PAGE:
Those looking to avoid the high cost and the fuss of funerals have often turned to cremation as an alternative. Mitford has bad news for those of us who, like me, envision cremation as a simple and frugal way to dispose of our remains. I am not alone in thinking cremation is the way to go. In 1961, only 3.75 percent of the American dead were cremated; in 1995, that figure was up to 21 percent, and it's still on the rise.
For cremation done right, go to England. There, 72 percent of the dead are cremated, usually for around $280, which includes the use of a chapel (an amenity not often provided in American cremations). Every effort is made by English crematoria to facilitate the scattering—or "strewing" as English clerics call it—of the ashes, and when families do opt to preserve the ashes in an urn, then a simple but tasteful container is provided.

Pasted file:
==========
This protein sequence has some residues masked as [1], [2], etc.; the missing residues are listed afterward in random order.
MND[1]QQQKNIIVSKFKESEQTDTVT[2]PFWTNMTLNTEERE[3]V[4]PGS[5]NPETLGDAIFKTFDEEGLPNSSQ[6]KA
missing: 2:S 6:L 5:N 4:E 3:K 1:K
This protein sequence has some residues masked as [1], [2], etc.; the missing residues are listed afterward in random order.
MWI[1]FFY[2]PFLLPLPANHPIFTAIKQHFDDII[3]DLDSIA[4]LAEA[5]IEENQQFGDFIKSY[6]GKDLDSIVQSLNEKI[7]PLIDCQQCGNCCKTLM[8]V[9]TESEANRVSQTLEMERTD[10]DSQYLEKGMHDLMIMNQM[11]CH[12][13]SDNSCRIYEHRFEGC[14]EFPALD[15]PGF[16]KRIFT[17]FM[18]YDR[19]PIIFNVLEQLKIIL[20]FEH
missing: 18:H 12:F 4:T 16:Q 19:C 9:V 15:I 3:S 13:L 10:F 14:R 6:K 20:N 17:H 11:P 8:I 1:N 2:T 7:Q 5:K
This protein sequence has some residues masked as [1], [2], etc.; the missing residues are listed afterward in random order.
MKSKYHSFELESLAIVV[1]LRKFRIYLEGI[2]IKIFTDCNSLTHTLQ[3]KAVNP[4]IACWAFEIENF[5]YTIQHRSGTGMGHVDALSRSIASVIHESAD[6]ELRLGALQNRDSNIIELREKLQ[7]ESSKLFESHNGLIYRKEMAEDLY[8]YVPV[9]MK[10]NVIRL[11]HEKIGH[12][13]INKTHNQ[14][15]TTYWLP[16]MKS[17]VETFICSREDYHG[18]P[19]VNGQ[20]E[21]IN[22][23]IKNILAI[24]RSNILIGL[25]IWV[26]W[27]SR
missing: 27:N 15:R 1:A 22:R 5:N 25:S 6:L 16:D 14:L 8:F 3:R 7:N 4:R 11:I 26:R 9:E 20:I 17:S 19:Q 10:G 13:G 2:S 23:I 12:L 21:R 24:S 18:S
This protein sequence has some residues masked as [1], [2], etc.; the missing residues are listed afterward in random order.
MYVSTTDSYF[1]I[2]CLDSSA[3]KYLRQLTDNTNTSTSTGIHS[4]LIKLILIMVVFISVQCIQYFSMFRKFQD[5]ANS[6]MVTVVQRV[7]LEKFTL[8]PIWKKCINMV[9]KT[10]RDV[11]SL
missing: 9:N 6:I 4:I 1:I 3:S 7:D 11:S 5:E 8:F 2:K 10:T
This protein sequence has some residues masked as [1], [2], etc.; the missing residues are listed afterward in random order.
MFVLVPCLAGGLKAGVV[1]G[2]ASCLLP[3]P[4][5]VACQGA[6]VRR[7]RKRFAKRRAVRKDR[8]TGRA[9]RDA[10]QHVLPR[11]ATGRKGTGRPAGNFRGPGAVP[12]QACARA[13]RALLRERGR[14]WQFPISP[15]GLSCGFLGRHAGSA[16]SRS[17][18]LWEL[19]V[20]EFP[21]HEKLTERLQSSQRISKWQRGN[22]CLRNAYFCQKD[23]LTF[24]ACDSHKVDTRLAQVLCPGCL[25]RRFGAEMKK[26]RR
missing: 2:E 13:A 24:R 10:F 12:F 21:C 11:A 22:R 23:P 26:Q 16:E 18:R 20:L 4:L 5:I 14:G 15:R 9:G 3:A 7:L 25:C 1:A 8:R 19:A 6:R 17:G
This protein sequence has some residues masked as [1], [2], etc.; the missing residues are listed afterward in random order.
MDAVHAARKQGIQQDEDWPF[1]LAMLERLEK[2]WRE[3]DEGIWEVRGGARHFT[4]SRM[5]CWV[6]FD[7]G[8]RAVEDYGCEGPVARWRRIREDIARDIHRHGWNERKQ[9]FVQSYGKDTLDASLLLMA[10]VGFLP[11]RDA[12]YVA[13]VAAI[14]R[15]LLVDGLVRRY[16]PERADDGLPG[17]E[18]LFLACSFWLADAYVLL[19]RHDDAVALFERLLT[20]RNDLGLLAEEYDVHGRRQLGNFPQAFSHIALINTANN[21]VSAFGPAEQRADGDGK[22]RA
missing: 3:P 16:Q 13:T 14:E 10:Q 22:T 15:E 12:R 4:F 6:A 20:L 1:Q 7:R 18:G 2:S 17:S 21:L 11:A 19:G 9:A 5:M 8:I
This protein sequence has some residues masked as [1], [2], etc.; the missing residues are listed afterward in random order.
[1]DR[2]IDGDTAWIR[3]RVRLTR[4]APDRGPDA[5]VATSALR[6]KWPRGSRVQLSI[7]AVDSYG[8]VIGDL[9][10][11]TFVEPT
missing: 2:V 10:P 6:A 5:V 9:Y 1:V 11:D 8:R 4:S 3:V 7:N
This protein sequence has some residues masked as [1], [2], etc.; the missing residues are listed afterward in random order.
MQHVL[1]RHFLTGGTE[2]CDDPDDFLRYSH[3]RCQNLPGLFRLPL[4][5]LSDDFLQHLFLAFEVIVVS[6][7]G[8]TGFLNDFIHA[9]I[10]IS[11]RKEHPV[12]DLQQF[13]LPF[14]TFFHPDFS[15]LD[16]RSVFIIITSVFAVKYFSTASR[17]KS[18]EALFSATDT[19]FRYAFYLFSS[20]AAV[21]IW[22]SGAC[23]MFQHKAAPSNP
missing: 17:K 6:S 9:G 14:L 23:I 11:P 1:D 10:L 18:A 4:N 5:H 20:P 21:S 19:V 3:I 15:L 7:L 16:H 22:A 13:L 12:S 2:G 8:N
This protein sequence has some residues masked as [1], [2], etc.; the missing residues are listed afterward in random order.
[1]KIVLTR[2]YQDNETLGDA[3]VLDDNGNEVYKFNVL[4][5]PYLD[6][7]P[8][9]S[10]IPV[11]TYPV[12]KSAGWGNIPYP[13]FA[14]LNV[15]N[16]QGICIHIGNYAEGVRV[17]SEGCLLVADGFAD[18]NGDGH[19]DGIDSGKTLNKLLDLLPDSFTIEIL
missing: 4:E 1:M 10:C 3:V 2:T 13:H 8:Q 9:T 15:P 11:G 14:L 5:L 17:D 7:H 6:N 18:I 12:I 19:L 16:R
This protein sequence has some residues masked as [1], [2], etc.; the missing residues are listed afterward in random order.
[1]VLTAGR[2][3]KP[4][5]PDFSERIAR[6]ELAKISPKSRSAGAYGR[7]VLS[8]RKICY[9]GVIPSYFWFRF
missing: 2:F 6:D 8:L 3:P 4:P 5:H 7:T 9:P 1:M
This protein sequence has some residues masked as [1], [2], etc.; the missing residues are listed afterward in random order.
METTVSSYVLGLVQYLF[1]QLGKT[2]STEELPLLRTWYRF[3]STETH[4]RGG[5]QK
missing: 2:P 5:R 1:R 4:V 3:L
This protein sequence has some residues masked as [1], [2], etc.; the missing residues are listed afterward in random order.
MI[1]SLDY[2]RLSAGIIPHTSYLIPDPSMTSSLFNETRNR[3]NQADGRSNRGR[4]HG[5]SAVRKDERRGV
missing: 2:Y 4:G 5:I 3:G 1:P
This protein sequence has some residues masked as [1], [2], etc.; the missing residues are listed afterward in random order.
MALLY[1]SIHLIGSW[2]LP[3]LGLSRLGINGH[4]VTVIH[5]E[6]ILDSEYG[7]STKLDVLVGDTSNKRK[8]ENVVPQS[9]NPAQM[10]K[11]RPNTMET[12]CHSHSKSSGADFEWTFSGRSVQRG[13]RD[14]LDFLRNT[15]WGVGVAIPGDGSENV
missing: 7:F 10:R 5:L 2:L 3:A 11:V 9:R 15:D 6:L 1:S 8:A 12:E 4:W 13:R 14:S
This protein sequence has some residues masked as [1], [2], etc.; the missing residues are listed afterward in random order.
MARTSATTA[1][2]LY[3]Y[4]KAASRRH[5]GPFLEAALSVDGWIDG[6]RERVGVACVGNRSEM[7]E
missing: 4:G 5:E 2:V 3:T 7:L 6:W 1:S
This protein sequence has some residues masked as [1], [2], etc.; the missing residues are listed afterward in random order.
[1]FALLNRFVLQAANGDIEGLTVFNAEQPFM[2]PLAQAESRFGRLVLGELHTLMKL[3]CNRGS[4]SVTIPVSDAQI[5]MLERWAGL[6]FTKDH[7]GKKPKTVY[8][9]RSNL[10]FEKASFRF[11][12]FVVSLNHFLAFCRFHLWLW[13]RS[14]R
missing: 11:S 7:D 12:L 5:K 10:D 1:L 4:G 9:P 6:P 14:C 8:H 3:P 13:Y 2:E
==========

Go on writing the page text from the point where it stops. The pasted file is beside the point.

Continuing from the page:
American crematoria are a different story. As Mitford tells it, "cremation has become just another way of making a buck, principally through the sale of the niche and urn, plus 'perpetual care,' for the ashes. Cemetery men are most reluctant to relinquish the ashes for any form of private disposition; as one told me rather plaintively, 'If everyone wanted to take the ashes away and scatter them or bury them privately, we'd soon be out of business.' "
Cemetery lobbyists pushed a bill through the California legislature that made the scattering of ashes in any public or private area illegal—and, not surprisingly, undertakers rarely acknowledge to families that it is legal simply to take the ashes home with you and stick them on your mantel or in your closet. Increasingly, the cremation urn is becoming akin to the casket—funeral directors push the fanciest, most expensive urns upon customers, often exploitatively.